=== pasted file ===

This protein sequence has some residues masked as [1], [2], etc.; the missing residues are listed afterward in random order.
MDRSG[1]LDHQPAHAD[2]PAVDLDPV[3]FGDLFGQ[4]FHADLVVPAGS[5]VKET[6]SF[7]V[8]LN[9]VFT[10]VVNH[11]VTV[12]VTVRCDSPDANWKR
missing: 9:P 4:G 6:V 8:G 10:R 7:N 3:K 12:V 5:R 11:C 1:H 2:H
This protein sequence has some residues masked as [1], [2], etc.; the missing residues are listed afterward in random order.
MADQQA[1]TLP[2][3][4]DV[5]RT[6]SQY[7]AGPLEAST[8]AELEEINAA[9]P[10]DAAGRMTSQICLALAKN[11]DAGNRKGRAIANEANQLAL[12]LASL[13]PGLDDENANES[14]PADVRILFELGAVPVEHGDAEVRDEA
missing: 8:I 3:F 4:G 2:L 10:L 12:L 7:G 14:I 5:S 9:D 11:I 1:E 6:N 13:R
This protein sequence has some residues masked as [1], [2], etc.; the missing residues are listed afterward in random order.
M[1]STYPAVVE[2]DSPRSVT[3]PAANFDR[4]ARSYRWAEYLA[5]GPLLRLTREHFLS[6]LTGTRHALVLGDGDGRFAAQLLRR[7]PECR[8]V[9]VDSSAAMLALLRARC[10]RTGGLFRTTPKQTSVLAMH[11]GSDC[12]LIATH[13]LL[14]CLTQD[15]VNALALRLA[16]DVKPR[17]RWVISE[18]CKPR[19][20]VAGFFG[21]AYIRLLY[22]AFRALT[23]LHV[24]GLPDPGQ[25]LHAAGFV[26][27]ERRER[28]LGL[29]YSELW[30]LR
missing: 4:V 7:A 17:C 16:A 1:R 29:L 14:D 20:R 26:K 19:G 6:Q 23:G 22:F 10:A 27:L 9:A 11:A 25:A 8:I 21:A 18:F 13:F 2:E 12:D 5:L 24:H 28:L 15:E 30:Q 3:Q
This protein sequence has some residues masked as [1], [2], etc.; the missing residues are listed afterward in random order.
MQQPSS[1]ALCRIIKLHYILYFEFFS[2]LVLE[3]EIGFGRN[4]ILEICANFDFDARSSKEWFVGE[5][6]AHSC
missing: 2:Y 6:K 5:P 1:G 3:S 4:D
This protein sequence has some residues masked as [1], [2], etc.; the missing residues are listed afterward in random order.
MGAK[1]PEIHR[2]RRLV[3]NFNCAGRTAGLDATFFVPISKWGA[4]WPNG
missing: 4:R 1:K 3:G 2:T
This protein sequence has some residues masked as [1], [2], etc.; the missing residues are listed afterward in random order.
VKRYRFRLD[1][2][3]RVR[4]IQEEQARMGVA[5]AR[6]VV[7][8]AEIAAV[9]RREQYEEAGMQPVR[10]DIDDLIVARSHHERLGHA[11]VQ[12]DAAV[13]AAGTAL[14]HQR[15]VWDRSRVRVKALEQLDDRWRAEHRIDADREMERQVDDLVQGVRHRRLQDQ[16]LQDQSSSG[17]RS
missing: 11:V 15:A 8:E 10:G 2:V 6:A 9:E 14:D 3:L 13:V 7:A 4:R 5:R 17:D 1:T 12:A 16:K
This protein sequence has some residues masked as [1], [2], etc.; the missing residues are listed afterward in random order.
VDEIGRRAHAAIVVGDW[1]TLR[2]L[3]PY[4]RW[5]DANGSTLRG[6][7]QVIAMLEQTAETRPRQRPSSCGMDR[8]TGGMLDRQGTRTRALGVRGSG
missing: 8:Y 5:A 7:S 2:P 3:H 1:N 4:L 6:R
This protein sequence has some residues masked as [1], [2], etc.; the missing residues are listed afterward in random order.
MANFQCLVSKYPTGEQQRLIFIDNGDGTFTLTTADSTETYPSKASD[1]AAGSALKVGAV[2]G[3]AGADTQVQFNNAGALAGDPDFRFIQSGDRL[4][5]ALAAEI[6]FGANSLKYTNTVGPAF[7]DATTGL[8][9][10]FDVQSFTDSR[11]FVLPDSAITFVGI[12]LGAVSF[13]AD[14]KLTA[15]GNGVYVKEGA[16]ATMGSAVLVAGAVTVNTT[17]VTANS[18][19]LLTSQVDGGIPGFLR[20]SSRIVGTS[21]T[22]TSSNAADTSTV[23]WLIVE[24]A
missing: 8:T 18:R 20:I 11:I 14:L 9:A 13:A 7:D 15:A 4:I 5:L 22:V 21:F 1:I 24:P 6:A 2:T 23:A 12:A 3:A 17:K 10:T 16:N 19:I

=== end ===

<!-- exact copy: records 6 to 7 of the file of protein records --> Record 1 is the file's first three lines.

This protein sequence has some residues masked as [1], [2], etc.; the missing residues are listed afterward in random order.
VKRYRFRLD[1][2][3]RVR[4]IQEEQARMGVA[5]AR[6]VV[7][8]AEIAAV[9]RREQYEEAGMQPVR[10]DIDDLIVARSHHERLGHA[11]VQ[12]DAAV[13]AAGTAL[14]HQR[15]VWDRSRVRVKALEQLDDRWRAEHRIDADREMERQVDDLVQGVRHRRLQDQ[16]LQDQSSSG[17]RS
missing: 11:V 15:A 8:E 10:G 2:V 6:A 9:E 14:D 3:L 13:V 7:A 4:R 5:R 17:D 1:T 12:A 16:K
This protein sequence has some residues masked as [1], [2], etc.; the missing residues are listed afterward in random order.
VDEIGRRAHAAIVVGDW[1]TLR[2]L[3]PY[4]RW[5]DANGSTLRG[6][7]QVIAMLEQTAETRPRQRPSSCGMDR[8]TGGMLDRQGTRTRALGVRGSG
missing: 8:Y 5:A 7:S 2:P 3:H 1:N 4:L 6:R